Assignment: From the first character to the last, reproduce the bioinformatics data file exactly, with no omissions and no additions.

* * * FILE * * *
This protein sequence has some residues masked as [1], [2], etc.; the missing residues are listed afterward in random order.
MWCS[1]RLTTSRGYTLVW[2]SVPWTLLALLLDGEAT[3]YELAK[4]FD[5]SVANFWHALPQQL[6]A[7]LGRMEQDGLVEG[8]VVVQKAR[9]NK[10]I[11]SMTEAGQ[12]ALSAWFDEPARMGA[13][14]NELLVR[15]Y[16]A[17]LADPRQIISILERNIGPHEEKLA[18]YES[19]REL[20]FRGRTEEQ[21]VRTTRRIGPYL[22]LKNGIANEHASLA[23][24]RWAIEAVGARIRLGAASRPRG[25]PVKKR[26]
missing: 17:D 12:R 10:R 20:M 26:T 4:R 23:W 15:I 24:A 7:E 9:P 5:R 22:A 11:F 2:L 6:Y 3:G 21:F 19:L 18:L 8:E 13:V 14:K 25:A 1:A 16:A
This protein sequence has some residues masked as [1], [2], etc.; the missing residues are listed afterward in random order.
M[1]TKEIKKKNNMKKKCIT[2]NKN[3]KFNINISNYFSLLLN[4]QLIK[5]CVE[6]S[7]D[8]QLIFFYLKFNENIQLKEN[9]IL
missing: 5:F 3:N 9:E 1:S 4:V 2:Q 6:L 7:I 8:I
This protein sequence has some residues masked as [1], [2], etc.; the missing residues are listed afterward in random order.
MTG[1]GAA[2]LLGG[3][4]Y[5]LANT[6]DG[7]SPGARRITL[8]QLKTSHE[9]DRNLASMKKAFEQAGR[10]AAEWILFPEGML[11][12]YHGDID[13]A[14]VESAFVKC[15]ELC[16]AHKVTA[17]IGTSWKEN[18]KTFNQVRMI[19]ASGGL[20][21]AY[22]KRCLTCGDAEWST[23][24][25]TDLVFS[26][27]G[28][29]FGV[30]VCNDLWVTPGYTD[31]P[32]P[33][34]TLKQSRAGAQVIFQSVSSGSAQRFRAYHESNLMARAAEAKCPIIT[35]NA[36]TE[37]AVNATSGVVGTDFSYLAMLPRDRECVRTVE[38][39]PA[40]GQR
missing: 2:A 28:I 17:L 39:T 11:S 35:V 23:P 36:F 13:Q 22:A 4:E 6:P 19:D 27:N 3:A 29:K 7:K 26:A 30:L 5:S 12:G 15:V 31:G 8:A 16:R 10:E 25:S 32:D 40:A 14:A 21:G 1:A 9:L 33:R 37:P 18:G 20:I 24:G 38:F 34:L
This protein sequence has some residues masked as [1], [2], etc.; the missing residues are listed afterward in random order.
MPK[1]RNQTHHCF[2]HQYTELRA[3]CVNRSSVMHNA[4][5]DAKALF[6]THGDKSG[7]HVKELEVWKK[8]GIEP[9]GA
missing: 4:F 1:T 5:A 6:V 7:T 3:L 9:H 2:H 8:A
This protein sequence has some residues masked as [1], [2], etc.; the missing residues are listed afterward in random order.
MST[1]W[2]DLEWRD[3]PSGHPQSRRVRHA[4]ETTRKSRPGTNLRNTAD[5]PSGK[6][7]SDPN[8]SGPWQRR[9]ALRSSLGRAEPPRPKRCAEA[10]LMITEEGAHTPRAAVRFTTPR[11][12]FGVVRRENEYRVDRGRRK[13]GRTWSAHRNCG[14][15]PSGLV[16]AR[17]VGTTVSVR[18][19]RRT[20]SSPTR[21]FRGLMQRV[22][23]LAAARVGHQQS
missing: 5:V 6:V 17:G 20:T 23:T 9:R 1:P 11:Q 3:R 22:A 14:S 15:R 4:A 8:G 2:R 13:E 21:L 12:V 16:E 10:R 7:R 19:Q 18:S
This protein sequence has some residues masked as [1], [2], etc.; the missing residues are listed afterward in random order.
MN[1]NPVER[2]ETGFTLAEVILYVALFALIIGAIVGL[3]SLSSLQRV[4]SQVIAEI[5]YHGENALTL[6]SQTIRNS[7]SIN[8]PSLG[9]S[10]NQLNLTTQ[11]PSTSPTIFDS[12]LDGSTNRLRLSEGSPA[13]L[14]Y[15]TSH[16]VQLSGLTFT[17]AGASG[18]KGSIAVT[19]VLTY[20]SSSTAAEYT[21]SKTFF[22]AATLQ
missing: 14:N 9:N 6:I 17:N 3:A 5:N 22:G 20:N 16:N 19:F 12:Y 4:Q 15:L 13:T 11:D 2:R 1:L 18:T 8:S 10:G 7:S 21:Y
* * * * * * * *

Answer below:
This protein sequence has some residues masked as [1], [2], etc.; the missing residues are listed afterward in random order.
MWCS[1]RLTTSRGYTLVW[2]SVPWTLLALLLDGEAT[3]YELAK[4]FD[5]SVANFWHALPQQL[6]A[7]LGRMEQDGLVEG[8]VVVQKAR[9]NK[10]I[11]SMTEAGQ[12]ALSAWFDEPARMGA[13][14]NELLVR[15]Y[16]A[17]LADPRQIISILERNIGPHEEKLA[18]YES[19]REL[20]FRGRTEEQ[21]VRTTRRIGPYL[22]LKNGIANEHASLA[23][24]RWAIEAVGARIRLGAASRPRG[25]PVKKR[26]
missing: 17:D 12:R 10:R 20:M 26:T 4:R 23:W 15:I 24:A 7:E 9:P 5:R 22:A 11:F 2:L 6:Y 3:G 21:F 19:L 18:L 8:E 13:V 14:K 25:A 1:A 16:A
This protein sequence has some residues masked as [1], [2], etc.; the missing residues are listed afterward in random order.
M[1]TKEIKKKNNMKKKCIT[2]NKN[3]KFNINISNYFSLLLN[4]QLIK[5]CVE[6]S[7]D[8]QLIFFYLKFNENIQLKEN[9]IL
missing: 5:F 3:N 9:E 1:S 4:V 2:Q 6:L 7:I 8:I
This protein sequence has some residues masked as [1], [2], etc.; the missing residues are listed afterward in random order.
MTG[1]GAA[2]LLGG[3][4]Y[5]LANT[6]DG[7]SPGARRITL[8]QLKTSHE[9]DRNLASMKKAFEQAGR[10]AAEWILFPEGML[11][12]YHGDID[13]A[14]VESAFVKC[15]ELC[16]AHKVTA[17]IGTSWKEN[18]KTFNQVRMI[19]ASGGL[20][21]AY[22]KRCLTCGDAEWST[23][24][25]TDLVFS[26][27]G[28][29]FGV[30]VCNDLWVTPGYTD[31]P[32]P[33][34]TLKQSRAGAQVIFQSVSSGSAQRFRAYHESNLMARAAEAKCPIIT[35]NA[36]TE[37]AVNATSGVVGTDFSYLAMLPRDRECVRTVE[38][39]PA[40]GQR
missing: 2:A 28:I 17:L 39:T 11:S 35:V 23:P 36:F 13:Q 22:A 4:E 6:P 19:D 27:N 3:A 29:K 7:K 26:A 30:L 5:S 12:G 15:V 31:G 8:A 16:R 10:E 25:S 32:D 40:A 14:A 21:G 1:A 9:L 33:R 37:P 18:G 20:I 24:G 38:F 34:L
This protein sequence has some residues masked as [1], [2], etc.; the missing residues are listed afterward in random order.
MPK[1]RNQTHHCF[2]HQYTELRA[3]CVNRSSVMHNA[4][5]DAKALF[6]THGDKSG[7]HVKELEVWKK[8]GIEP[9]GA
missing: 4:F 1:T 5:A 6:V 7:T 3:L 9:H 2:H 8:A
This protein sequence has some residues masked as [1], [2], etc.; the missing residues are listed afterward in random order.
MST[1]W[2]DLEWRD[3]PSGHPQSRRVRHA[4]ETTRKSRPGTNLRNTAD[5]PSGK[6][7]SDPN[8]SGPWQRR[9]ALRSSLGRAEPPRPKRCAEA[10]LMITEEGAHTPRAAVRFTTPR[11][12]FGVVRRENEYRVDRGRRK[13]GRTWSAHRNCG[14][15]PSGLV[16]AR[17]VGTTVSVR[18][19]RRT[20]SSPTR[21]FRGLMQRV[22][23]LAAARVGHQQS
missing: 5:V 6:V 17:G 20:T 23:T 9:R 1:P 11:Q 3:R 22:A 14:S 15:R 4:A 8:G 2:R 13:E 21:L 12:V 16:E 10:R 7:R 19:Q 18:S
This protein sequence has some residues masked as [1], [2], etc.; the missing residues are listed afterward in random order.
MN[1]NPVER[2]ETGFTLAEVILYVALFALIIGAIVGL[3]SLSSLQRV[4]SQVIAEI[5]YHGENALTL[6]SQTIRNS[7]SIN[8]PSLG[9]S[10]NQLNLTTQ[11]PSTSPTIFDS[12]LDGSTNRLRLSEGSPA[13]L[14]Y[15]TSH[16]VQLSGLTFT[17]AGASG[18]KGSIAVT[19]VLTY[20]SSSTAAEYT[21]SKTFF[22]AATLQ
missing: 14:N 9:N 6:I 17:N 3:A 5:N 22:G 20:N 16:N 19:F 12:Y 4:Q 15:L 13:T 11:D 2:R 1:L 18:T 8:S 10:G 7:S 21:Y